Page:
Text and Video of Presentation to Canadian Parliament

Project members Brian Fauteux and Brianne Selman recently spoke on behalf of the Cultural Capital Project to the Standing Committee on Canadian Heritage during the hearing “Remuneration Models for Artists in Creative Industries.” The video of the presentation is available here. Brian speaks at the 11:18 mark and questions to Brianne follow. The text of our brief is below:


Good afternoon,

We know that the Committee has a genuine interest in providing livelihoods to Canadian creators. The spirit of our submission is to caution that, in an industry characterized by market consolidation and an imbalance of power between artists and the big business of labels, proposals for legislation that do not address this imbalance may, in the long term, worsen the conditions for those at the bottom. Artists are not always the rights holders and legislation for rights holders does not inherently help artists.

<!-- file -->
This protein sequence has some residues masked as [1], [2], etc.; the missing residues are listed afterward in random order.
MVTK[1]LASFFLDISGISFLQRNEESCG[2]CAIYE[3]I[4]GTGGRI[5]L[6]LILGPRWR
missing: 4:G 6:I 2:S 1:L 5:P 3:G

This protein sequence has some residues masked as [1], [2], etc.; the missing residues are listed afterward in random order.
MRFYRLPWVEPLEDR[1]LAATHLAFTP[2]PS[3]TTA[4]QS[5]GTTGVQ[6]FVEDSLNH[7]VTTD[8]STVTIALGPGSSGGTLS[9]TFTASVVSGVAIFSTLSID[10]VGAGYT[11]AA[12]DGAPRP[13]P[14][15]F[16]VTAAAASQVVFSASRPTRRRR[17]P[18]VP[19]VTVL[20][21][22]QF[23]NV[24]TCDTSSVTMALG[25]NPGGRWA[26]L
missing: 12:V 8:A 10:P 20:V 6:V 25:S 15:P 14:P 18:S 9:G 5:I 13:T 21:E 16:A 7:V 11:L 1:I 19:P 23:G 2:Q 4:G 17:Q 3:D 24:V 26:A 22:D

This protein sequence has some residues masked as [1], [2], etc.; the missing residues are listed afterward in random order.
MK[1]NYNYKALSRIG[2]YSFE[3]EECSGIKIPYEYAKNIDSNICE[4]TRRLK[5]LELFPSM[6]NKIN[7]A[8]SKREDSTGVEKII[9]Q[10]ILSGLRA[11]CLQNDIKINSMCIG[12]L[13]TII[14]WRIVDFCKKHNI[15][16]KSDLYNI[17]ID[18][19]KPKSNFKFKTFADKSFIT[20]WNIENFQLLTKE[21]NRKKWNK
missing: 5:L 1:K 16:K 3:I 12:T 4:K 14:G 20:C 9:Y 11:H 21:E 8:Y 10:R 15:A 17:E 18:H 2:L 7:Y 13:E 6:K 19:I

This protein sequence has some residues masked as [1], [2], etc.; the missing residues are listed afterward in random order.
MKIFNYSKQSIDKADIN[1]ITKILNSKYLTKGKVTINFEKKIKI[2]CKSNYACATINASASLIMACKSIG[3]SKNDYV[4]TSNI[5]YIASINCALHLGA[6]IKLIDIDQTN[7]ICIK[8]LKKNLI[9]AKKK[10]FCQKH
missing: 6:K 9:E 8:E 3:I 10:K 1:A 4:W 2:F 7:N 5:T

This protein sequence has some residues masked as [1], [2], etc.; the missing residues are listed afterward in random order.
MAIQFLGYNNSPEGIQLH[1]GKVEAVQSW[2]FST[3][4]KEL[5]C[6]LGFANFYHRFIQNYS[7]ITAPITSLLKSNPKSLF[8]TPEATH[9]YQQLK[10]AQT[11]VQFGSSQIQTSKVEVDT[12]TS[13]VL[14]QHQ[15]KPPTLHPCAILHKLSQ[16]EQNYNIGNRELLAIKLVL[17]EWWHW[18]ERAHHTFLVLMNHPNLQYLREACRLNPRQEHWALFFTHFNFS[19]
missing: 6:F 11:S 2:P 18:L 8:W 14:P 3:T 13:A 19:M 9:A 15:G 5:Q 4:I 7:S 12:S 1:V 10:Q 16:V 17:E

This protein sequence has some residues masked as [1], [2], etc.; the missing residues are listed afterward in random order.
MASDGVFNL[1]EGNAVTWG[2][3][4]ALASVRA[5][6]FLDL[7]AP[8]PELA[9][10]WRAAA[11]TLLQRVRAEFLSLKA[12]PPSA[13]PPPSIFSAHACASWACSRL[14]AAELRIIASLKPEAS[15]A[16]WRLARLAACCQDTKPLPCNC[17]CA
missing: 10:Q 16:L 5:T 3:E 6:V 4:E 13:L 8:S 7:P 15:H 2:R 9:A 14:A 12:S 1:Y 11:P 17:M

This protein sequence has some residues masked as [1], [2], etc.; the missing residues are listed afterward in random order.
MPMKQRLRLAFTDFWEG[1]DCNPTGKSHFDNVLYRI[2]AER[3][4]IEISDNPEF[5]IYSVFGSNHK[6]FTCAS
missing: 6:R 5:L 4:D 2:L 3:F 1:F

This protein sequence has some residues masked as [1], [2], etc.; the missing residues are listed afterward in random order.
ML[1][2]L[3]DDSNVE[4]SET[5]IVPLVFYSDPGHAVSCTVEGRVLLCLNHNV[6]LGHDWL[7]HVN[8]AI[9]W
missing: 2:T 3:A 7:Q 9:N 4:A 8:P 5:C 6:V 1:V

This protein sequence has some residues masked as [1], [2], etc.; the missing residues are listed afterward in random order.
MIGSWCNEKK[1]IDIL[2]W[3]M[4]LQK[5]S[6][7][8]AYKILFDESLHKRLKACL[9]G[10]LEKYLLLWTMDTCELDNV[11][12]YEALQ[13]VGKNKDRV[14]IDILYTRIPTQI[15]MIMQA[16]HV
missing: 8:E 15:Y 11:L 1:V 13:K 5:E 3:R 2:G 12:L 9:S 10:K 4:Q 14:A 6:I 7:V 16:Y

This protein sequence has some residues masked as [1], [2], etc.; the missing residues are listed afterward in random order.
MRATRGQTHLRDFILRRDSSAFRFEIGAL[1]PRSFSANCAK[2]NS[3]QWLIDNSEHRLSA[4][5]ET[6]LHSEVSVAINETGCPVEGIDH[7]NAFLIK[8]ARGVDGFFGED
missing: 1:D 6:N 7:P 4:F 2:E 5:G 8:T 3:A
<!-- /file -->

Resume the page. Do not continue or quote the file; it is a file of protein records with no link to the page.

Our submission comes from a research team that includes Dr. Brian Fauteux, Assistant Professor of Music at the University of Alberta; Brianne Selman, Scholarly Communications and Copyright Librarian at the University of Winnipeg; Dr. Andrew deWaard, PhD in Cinema and Media Studies at UCLA; and research assistants Dan Colussi and William Northlich.

This team is working on a SSHRC Insight Grant funded project titled “The Cultural Capital Project: Digital Stewardship and Sustainable Monetization for Canadian Independent Musicians” that is looking at issues of fair payment for creators, as well as ways to encourage new and creative artistic production. We aim to represent everyday users and smaller scale creators and hope to provide a diversity of position.